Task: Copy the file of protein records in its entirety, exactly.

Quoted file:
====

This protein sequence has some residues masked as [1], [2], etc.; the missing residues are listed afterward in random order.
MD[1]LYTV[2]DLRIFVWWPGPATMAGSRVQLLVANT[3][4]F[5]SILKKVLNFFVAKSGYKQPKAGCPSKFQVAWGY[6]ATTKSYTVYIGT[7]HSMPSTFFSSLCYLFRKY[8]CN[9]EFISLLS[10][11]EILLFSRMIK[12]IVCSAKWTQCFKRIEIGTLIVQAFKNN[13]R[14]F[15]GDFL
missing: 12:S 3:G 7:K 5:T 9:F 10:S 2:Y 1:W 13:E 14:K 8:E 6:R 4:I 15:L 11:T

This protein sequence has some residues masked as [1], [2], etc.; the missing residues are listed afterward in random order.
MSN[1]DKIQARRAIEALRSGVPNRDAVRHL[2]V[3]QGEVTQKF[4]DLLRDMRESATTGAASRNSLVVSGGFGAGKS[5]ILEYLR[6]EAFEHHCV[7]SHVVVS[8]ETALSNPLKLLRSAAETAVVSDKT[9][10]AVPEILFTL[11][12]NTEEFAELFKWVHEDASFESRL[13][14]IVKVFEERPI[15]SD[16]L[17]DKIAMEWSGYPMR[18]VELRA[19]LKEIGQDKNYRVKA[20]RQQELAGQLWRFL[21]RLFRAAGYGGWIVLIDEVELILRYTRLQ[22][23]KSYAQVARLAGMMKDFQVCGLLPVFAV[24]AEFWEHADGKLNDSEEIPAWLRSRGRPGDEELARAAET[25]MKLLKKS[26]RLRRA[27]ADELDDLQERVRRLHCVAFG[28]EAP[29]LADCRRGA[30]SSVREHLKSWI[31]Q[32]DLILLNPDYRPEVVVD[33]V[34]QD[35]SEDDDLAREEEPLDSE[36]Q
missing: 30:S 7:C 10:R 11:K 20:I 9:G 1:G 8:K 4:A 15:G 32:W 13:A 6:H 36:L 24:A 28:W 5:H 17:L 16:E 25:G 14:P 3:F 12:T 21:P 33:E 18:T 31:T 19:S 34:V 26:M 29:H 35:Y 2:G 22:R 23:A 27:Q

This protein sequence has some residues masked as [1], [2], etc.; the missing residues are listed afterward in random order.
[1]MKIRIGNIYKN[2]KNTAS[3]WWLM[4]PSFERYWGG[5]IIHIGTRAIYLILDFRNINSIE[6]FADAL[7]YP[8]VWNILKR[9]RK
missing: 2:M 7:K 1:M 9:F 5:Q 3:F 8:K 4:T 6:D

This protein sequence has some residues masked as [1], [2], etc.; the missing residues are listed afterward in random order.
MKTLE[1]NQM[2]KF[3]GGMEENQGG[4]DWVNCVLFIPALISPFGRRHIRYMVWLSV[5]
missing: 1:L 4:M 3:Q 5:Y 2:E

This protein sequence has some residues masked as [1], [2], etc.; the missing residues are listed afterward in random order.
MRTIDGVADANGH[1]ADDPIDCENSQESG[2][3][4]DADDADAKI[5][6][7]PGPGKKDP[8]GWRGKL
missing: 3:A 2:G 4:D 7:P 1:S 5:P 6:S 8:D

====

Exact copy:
This protein sequence has some residues masked as [1], [2], etc.; the missing residues are listed afterward in random order.
MD[1]LYTV[2]DLRIFVWWPGPATMAGSRVQLLVANT[3][4]F[5]SILKKVLNFFVAKSGYKQPKAGCPSKFQVAWGY[6]ATTKSYTVYIGT[7]HSMPSTFFSSLCYLFRKY[8]CN[9]EFISLLS[10][11]EILLFSRMIK[12]IVCSAKWTQCFKRIEIGTLIVQAFKNN[13]R[14]F[15]GDFL
missing: 12:S 3:G 7:K 5:T 9:F 10:S 2:Y 1:W 13:E 14:K 8:E 6:R 4:I 15:L 11:T

This protein sequence has some residues masked as [1], [2], etc.; the missing residues are listed afterward in random order.
MSN[1]DKIQARRAIEALRSGVPNRDAVRHL[2]V[3]QGEVTQKF[4]DLLRDMRESATTGAASRNSLVVSGGFGAGKS[5]ILEYLR[6]EAFEHHCV[7]SHVVVS[8]ETALSNPLKLLRSAAETAVVSDKT[9][10]AVPEILFTL[11][12]NTEEFAELFKWVHEDASFESRL[13][14]IVKVFEERPI[15]SD[16]L[17]DKIAMEWSGYPMR[18]VELRA[19]LKEIGQDKNYRVKA[20]RQQELAGQLWRFL[21]RLFRAAGYGGWIVLIDEVELILRYTRLQ[22][23]KSYAQVARLAGMMKDFQVCGLLPVFAV[24]AEFWEHADGKLNDSEEIPAWLRSRGRPGDEELARAAET[25]MKLLKKS[26]RLRRA[27]ADELDDLQERVRRLHCVAFG[28]EAP[29]LADCRRGA[30]SSVREHLKSWI[31]Q[32]DLILLNPDYRPEVVVD[33]V[34]QD[35]SEDDDLAREEEPLDSE[36]Q
missing: 30:S 7:C 10:R 11:K 20:I 9:G 1:G 8:K 4:A 15:G 32:W 13:A 6:H 36:L 24:A 28:W 5:H 17:L 16:E 25:G 14:P 3:F 12:T 21:P 33:E 18:T 31:T 19:S 34:V 26:M 29:H 35:Y 2:G 22:R 23:A 27:Q

This protein sequence has some residues masked as [1], [2], etc.; the missing residues are listed afterward in random order.
[1]MKIRIGNIYKN[2]KNTAS[3]WWLM[4]PSFERYWGG[5]IIHIGTRAIYLILDFRNINSIE[6]FADAL[7]YP[8]VWNILKR[9]RK
missing: 2:M 7:K 1:M 9:F 5:Q 3:F 8:K 4:T 6:D

This protein sequence has some residues masked as [1], [2], etc.; the missing residues are listed afterward in random order.
MKTLE[1]NQM[2]KF[3]GGMEENQGG[4]DWVNCVLFIPALISPFGRRHIRYMVWLSV[5]
missing: 1:L 4:M 3:Q 5:Y 2:E

This protein sequence has some residues masked as [1], [2], etc.; the missing residues are listed afterward in random order.
MRTIDGVADANGH[1]ADDPIDCENSQESG[2][3][4]DADDADAKI[5][6][7]PGPGKKDP[8]GWRGKL
missing: 3:A 2:G 4:D 7:P 1:S 5:P 6:S 8:D